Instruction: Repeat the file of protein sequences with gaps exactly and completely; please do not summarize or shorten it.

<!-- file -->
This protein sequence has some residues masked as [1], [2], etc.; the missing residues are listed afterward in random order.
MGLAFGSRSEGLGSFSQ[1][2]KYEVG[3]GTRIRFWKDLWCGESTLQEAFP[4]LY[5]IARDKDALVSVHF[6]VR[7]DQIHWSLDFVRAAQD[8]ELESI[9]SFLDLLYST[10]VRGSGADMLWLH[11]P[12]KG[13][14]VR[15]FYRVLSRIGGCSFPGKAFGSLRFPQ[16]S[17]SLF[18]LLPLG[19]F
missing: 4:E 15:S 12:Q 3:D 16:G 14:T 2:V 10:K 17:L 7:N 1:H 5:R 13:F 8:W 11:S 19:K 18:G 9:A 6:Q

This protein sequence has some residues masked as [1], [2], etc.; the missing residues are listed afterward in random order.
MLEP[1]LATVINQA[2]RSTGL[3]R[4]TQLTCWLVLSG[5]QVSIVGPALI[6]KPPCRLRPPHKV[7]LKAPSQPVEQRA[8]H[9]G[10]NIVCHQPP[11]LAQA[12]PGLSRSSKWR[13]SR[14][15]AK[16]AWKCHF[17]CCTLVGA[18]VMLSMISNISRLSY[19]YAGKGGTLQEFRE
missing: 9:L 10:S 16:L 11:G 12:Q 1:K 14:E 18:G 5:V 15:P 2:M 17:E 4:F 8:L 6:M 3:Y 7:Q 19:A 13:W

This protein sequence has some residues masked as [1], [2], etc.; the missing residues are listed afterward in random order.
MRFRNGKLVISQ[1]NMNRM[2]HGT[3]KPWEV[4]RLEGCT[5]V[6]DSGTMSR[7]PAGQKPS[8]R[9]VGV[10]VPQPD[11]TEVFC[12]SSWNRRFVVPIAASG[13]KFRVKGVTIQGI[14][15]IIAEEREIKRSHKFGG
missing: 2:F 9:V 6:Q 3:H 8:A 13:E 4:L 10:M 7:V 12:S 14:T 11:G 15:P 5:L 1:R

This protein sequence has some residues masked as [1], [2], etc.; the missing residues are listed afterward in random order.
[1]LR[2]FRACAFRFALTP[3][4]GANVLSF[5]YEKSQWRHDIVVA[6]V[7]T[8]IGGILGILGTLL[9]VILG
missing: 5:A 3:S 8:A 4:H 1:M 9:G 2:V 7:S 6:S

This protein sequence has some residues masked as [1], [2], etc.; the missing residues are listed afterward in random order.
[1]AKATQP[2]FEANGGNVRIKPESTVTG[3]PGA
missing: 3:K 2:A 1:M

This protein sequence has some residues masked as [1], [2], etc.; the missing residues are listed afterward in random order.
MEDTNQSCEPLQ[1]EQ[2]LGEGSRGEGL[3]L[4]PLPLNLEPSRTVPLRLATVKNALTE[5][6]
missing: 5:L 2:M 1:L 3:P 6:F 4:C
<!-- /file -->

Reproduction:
This protein sequence has some residues masked as [1], [2], etc.; the missing residues are listed afterward in random order.
MGLAFGSRSEGLGSFSQ[1][2]KYEVG[3]GTRIRFWKDLWCGESTLQEAFP[4]LY[5]IARDKDALVSVHF[6]VR[7]DQIHWSLDFVRAAQD[8]ELESI[9]SFLDLLYST[10]VRGSGADMLWLH[11]P[12]KG[13][14]VR[15]FYRVLSRIGGCSFPGKAFGSLRFPQ[16]S[17]SLF[18]LLPLG[19]F
missing: 4:E 15:S 12:Q 3:D 16:G 14:T 2:V 10:K 17:L 7:N 1:H 5:R 13:F 8:W 11:S 19:K 18:G 9:A 6:Q

This protein sequence has some residues masked as [1], [2], etc.; the missing residues are listed afterward in random order.
MLEP[1]LATVINQA[2]RSTGL[3]R[4]TQLTCWLVLSG[5]QVSIVGPALI[6]KPPCRLRPPHKV[7]LKAPSQPVEQRA[8]H[9]G[10]NIVCHQPP[11]LAQA[12]PGLSRSSKWR[13]SR[14][15]AK[16]AWKCHF[17]CCTLVGA[18]VMLSMISNISRLSY[19]YAGKGGTLQEFRE
missing: 9:L 10:S 16:L 11:G 12:Q 1:K 14:E 18:G 5:V 15:P 2:M 17:E 4:F 8:L 6:M 3:Y 7:Q 19:A 13:W

This protein sequence has some residues masked as [1], [2], etc.; the missing residues are listed afterward in random order.
MRFRNGKLVISQ[1]NMNRM[2]HGT[3]KPWEV[4]RLEGCT[5]V[6]DSGTMSR[7]PAGQKPS[8]R[9]VGV[10]VPQPD[11]TEVFC[12]SSWNRRFVVPIAASG[13]KFRVKGVTIQGI[14][15]IIAEEREIKRSHKFGG
missing: 2:F 9:V 6:Q 3:H 8:A 13:E 4:L 10:M 7:V 12:S 14:T 11:G 15:P 5:L 1:R

This protein sequence has some residues masked as [1], [2], etc.; the missing residues are listed afterward in random order.
[1]LR[2]FRACAFRFALTP[3][4]GANVLSF[5]YEKSQWRHDIVVA[6]V[7]T[8]IGGILGILGTLL[9]VILG
missing: 5:A 3:S 8:A 4:H 1:M 9:G 2:V 7:S 6:S

This protein sequence has some residues masked as [1], [2], etc.; the missing residues are listed afterward in random order.
[1]AKATQP[2]FEANGGNVRIKPESTVTG[3]PGA
missing: 3:K 2:A 1:M

This protein sequence has some residues masked as [1], [2], etc.; the missing residues are listed afterward in random order.
MEDTNQSCEPLQ[1]EQ[2]LGEGSRGEGL[3]L[4]PLPLNLEPSRTVPLRLATVKNALTE[5][6]
missing: 5:L 2:M 1:L 3:P 6:F 4:C